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Friday, June 15, 2007

Democracy in China

Editorial: 01:00 AM EDT on Friday, June 15, 2007 For the millions of Chinese who long for the day when democracy and the rule of law take up residence in their homeland, the First Congress of the China Democracy Party, held in Providence last week, timed to commemorate the Tiananmen Square massacre of 1989, is a ray of hope.

Indeed, the Rhode Island motto, “Hope,” which is on the state flag, was cited by Xu Wenli, a prominent dissident who founded the CDP in the aftermath of the “crackdown.” The party is dedicated to peacefully bringing democratic government to China. In the major agenda item of the Congress, the 40 or so delegates declared China’s Third Republic, “in the spirit and tradition of the leaders of the Revolution of 1911.”

These courageous men and women, many of whom served long prison sentences for their defiance of China’s one-party rule, know that history can change virtually overnight, as it did in the Soviet Union and in the countries of the East Bloc, and that what may appear quixotic one day could be the basis of China’s government the next.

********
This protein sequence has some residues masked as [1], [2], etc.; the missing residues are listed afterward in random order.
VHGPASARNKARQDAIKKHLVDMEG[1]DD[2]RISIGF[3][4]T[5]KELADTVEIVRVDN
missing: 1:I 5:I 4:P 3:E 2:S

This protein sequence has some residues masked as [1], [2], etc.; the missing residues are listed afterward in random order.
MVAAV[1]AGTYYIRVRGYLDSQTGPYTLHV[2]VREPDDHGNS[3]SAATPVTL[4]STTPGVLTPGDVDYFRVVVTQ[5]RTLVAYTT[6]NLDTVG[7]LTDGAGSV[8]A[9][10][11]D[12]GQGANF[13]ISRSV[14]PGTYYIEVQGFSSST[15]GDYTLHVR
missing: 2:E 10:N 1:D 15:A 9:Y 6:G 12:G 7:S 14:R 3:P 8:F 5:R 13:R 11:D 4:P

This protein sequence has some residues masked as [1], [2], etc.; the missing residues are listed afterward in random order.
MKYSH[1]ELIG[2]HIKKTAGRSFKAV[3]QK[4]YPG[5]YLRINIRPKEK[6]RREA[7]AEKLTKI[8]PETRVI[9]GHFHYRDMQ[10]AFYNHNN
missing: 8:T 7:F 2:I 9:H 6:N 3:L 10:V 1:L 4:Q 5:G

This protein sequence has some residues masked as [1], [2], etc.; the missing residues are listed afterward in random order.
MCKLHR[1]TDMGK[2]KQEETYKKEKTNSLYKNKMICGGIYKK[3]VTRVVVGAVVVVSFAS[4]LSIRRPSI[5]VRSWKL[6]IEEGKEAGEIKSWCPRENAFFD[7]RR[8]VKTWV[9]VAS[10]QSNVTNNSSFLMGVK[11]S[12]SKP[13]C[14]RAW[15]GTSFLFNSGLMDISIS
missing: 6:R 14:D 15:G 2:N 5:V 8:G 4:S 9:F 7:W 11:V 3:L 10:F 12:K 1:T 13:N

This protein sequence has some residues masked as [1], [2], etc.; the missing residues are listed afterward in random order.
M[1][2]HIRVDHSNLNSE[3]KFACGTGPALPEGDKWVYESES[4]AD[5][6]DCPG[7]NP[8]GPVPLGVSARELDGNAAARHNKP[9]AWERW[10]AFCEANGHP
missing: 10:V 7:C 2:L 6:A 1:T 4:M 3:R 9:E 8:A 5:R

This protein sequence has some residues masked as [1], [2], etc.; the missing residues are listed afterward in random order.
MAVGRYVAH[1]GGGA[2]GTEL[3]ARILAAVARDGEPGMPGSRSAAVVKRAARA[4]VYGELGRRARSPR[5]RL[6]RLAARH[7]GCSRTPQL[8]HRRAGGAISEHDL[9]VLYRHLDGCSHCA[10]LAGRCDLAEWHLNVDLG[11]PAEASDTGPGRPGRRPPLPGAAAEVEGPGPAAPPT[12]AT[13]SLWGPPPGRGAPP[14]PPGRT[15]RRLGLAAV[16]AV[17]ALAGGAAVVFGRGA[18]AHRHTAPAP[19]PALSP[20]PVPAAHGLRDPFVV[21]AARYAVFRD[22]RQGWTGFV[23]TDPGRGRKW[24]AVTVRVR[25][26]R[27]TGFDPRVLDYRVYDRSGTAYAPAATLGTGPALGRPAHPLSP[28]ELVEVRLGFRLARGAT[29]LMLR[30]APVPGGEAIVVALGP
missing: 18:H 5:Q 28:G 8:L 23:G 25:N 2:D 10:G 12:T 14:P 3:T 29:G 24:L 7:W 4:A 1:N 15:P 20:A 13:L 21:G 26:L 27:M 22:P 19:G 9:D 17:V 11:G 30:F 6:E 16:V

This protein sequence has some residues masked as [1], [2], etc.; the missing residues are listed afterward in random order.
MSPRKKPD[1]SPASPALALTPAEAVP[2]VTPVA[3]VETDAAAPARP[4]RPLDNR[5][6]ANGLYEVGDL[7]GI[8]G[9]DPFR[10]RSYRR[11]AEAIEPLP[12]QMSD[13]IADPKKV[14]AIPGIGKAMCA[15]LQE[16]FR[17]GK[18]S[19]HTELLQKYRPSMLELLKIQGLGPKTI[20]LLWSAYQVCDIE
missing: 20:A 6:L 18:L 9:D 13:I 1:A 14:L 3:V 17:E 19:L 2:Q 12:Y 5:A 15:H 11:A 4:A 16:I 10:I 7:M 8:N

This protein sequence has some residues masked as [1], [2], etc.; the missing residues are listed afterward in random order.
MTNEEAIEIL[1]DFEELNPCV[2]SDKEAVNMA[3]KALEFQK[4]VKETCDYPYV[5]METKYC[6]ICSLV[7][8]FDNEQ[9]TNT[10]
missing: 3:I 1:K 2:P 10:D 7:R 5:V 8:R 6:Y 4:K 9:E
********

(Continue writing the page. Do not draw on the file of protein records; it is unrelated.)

For now, they are exiles. Mr. Xu, who came to Providence in 2002 and now teaches at Brown’s Watson Institute, served a total of 16 years in Chinese prisons. But they also know that the communists are slowly losing their grip on China. The country almost daily has demonstrations and strikes. Corruption and the grossest abuses of human rights are the norm. The walls of the meeting room of the congress were covered with photographs of political prisoners.

Even though it probably won’t be reported in mainland Chinese newspapers, one of which was closed last week for printing a classified advertisement honoring the “Mothers of Tiananmen,” word of this meeting will get to millions of Chinese, helping to promote the CDP’s first goal of winning freedom of political association in China.

As part of that effort, the CDP is calling for China to free all political prisoners before the 2008 Olympic Games, to be held in Beijing. Many political prisoners are members of Falun Gong, a spiritual-fitness movement that has recently become a huge dissident political force. Mr. Xu said that some who have died in prison are suspected of having been used in live-organ-transplant schemes.

A China that is finally free of such horrors, democratically ruled by law and at peace with its neighbors, is in the interest of everyone on the planet — except China’s current regime.

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